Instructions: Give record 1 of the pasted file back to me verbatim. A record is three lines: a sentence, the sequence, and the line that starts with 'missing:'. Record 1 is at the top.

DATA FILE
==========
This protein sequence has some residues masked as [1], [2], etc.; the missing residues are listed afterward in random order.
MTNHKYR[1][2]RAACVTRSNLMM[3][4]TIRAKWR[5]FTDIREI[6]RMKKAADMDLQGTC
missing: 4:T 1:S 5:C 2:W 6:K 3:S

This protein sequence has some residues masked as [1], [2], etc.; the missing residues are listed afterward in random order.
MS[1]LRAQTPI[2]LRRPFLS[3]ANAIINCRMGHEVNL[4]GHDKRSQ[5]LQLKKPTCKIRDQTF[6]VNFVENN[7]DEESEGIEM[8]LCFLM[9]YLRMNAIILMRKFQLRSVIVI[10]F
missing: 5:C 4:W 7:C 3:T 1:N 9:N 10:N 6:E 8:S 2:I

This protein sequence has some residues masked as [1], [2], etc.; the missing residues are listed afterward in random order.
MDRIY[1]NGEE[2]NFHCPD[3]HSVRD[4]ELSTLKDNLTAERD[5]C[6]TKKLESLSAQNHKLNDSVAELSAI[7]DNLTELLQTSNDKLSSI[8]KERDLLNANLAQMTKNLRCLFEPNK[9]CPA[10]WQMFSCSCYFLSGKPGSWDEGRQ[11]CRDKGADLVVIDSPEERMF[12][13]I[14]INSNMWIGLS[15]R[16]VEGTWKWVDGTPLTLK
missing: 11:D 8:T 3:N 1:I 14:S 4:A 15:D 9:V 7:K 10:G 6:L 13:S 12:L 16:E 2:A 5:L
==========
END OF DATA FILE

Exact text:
This protein sequence has some residues masked as [1], [2], etc.; the missing residues are listed afterward in random order.
MTNHKYR[1][2]RAACVTRSNLMM[3][4]TIRAKWR[5]FTDIREI[6]RMKKAADMDLQGTC
missing: 4:T 1:S 5:C 2:W 6:K 3:S